Powerful Pivot

She was a creative soul and tried her hands at teaching, running a baby carriage accessory store, and creating a clothing line. But when Esti Steinberg went through her books and realized her business was bringing in just 2,000 NIS a month, she knew it was time to move on.

She went to a graphologist, who listed her wide range of skills. “But I didn’t know what to do with all those abilities,” Esti admits. “My husband is an avreich, and the bills were piling up. I felt lost.”

Then she stumbled across an ad for a course from Temech. She forgot about it until a week later when she mentioned it to her husband. He suggested she check it out.

The Open House was the very next day. She attended and learned about Salesforce, a customer relationship management (CRM) program. “It was a technical program and so different than what I’d done until then, but I was intrigued.”

The course was demanding — seven-hour days three times a week for several months, necessitating her leaving her Bnei Brak home at 6 a.m. — but Esti and her husband decided to spring for it.

“It was intense, they packed so much in, but I enjoyed the challenge. Mr. Zomer taught us how to use the program, and Mrs. Zomer showed us how to understand a company’s needs so we could use the program optimally.”

She also enjoyed the social aspect. “I made true friends,” she says. “Temech was like a greenhouse, a place where we were sheltered and able to grow.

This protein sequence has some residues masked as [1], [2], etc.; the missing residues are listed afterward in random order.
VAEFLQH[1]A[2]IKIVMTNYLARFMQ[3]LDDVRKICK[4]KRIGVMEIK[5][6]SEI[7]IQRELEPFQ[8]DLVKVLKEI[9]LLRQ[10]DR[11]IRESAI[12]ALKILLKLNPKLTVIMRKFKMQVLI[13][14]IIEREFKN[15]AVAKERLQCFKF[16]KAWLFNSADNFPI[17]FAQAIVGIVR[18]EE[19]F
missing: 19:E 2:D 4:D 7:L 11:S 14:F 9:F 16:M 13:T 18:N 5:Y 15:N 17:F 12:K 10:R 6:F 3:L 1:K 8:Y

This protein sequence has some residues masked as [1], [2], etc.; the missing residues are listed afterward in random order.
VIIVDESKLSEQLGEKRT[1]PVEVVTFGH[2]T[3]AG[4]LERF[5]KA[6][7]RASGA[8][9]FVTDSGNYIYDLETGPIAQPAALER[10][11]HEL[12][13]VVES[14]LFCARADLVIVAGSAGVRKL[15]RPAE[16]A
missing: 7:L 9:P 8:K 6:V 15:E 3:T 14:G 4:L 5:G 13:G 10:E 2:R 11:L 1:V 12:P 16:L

“Our graduation party was a few weeks after Succos, and it was exhilarating. Twelve hours later, I welcomed our daughter into the world.”

A few months later, Esti began job hunting. A friend from Temech mentioned an opening, and she sent her resume. A few weeks later, she was called for an interview at a company that services a government agency.

“They asked how I knew about the job opening because they hadn’t advertised. Only after I got the job did I admit I’d never sent my resume. We eventually realized that my friend had passed it on. It was a kiss from Hashem.”

She did market research and found out the going rate for a full-time entry-level position. She was desperate for experience and would have taken less. But they offered her more and let her work seven hours a day, four days from home.

In her new role, Esti uses both her creativity and technical skills.  “There’s always something new to learn,” she shares. “My boss gives me a lot of latitude, and I can initiate and create.”

Eager to further develop her skills, Esti sought additional training from the Zomers’ son, which her employer generously pays for.

“I can’t say it’s always easy to work long hours, but since I know what it feels like to be out of work, I’m grateful,” she reflects.

“Temech gave me so much more than a parnassah. They gave me a happy home, serenity, and a sense of fulfillment.”

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